- Improved Blood Sugar Control: By avoiding refined carbohydrates and sugar, the Paleo diet may help stabilize blood sugar levels, making it beneficial for those with diabetes or those at risk of developing the condition.
- Enhanced Digestive Health: Eliminating grains and legumes can alleviate digestive issues for some people, particularly those with conditions like irritable bowel syndrome (IBS) or gluten sensitivity.
- Increased Nutrient Intake: A diet rich in fruits, vegetables, and lean proteins provides essential vitamins, minerals, and antioxidants that support overall health and reduce the risk of chronic diseases.
- Satiety and Reduced Cravings: The higher protein and fat content of the Paleo diet can promote feelings of fullness, reducing the urge to snack on unhealthy foods.
I hope that helps!
In short, Paleo is a dietary approach that encourages the consumption of whole, unprocessed foods while eliminating grains, legumes, dairy, and processed sugars.
While it has garnered attention for its potential health benefits, it’s important to note that the diet may not be suitable for everyone, and individual results can vary.
Before embarking on any diet, it’s advisable to consult with a healthcare professional or registered dietitian to ensure that it aligns with your specific health goals and needs.
All of that being said, if you’re on Paleo, here’s what you need to know about this particular recipe.
How to Keep This Savory Breakfast Casserole Paleo
My breakfast sweet potato casserole is only Paleo if you use natural sausage without any crazy additives. It also won’t be Paleo if you add in any sort of cheese, milk, or other dairy products.
Look for sausage that is nitrate and nitrite-free, and is seasoned with only basic spices like salt, pepper, sage, etc.
Simple and whole ingredients are key here!
One last thing – it is recommended that you use olive, coconut, or avocado oil to grease your pan.
There are many other oils out there, but many of them aren’t Paleo-friendly. (Regular PAM isn’t Paleo.)
I used plain olive oil spray (be careful as some brands have olive oil mixed with other oils) for this recipe.
Tips for the BEST Sweet Potato Breakfast Casserole
There is no “right” or “wrong” way to make this recipe.
I used the Instant Pot to quickly steam my sweet potatoes, but there are a few other ways to do it.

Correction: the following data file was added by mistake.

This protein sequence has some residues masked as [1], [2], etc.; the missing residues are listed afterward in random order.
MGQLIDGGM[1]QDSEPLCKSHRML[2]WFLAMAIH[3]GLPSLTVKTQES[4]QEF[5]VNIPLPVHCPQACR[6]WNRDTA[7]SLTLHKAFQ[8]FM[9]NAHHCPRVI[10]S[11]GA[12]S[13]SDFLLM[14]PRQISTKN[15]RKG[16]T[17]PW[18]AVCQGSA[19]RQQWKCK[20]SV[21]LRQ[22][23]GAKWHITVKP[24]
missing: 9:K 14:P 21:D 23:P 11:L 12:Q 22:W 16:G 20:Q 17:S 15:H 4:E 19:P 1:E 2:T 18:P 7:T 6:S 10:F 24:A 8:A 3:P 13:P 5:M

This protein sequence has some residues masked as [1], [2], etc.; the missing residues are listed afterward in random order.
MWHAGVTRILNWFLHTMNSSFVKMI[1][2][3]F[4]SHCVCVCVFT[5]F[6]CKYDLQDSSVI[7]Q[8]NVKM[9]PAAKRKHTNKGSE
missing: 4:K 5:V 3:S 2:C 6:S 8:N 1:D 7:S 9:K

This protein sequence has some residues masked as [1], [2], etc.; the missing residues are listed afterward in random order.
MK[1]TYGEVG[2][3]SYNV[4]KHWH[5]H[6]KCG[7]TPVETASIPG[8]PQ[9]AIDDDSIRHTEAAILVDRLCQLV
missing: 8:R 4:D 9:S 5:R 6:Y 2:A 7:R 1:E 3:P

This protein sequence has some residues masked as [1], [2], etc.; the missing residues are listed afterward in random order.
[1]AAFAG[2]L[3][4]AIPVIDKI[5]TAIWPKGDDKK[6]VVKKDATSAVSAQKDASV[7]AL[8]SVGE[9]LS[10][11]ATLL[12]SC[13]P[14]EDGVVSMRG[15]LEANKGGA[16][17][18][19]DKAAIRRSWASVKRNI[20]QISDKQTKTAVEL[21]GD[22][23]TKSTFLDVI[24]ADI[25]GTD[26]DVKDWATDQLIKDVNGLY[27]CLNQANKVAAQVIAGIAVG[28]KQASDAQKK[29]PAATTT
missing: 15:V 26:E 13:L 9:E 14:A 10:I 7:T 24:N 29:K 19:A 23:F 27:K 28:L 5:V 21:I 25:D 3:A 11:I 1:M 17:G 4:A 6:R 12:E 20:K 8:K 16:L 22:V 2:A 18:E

I used plain pork sausage, but if Paleo isn’t important to you, maple sausage might be absolutely delicious here.
If you don’t have onion powder, real onions will work, too.
Hopefully, you get the idea!
This recipe really isn’t hard and it is easily adapted. 🙂
However, here are some specific recipe tips that I think will help you:
- Don’t overcook your sweet potatoes or they will be mushy. Remember that they will go into the oven for 25 minutes. If they aren’t fully cooked when you put it all together, it’s probably okay.
- Put the eggs in first, then layer the other ingredients in individually.
- For meal prep purposes, this can be turned into two smaller casseroles. Just be sure to use a freezer-friendly dish.
Breakfast Sweet Potato Casserole Nutrition
I don’t count calories anymore, but I would guess that a slice of this casserole is about 300-400 calories. (Based on using an 9×13 casserole dish and slicing into 8 pieces.)
Please know that although this recipe doesn’t have any grains in it, it DOES indeed have carbs.
Sweet potatoes provide complex carbs, so if you’re keto or low-carb, this might not be for you.
Related Reading: 25 Delicious Paleo Meal Prep Recipe Ideas
Here’s a quick rundown of some of the nutritional information of the main ingredients in this recipe.
Sweet potatoes are highly nutritious and provide a variety of essential vitamins, minerals, and dietary fiber. Here’s a brief description of the nutrition in sweet potatoes:
- Vitamins: Sweet potatoes are rich in several vitamins, including vitamin A, vitamin C, and several B vitamins (such as B6 and pantothenic acid). Vitamin A is particularly abundant in sweet potatoes, with a single serving providing well over 100% of the recommended daily intake. This vitamin is essential for maintaining healthy skin, vision, and immune function.
- Minerals: Sweet potatoes contain important minerals like potassium, manganese, and copper. Potassium helps regulate blood pressure, while manganese and copper are involved in various metabolic processes.
- Dietary Fiber: Sweet potatoes are a good source of dietary fiber, which aids in digestion, helps maintain stable blood sugar levels, and supports a feeling of fullness, making them a suitable choice for those looking to manage their weight.
- Antioxidants: They contain antioxidants like beta-carotene, which gives them their vibrant orange color. Beta-carotene can help protect cells from oxidative damage and reduce the risk of chronic diseases.
- Complex Carbohydrates: Sweet potatoes are a source of complex carbohydrates, providing a steady release of energy. They have a lower glycemic index compared to regular potatoes, which means they may have a milder impact on blood sugar levels.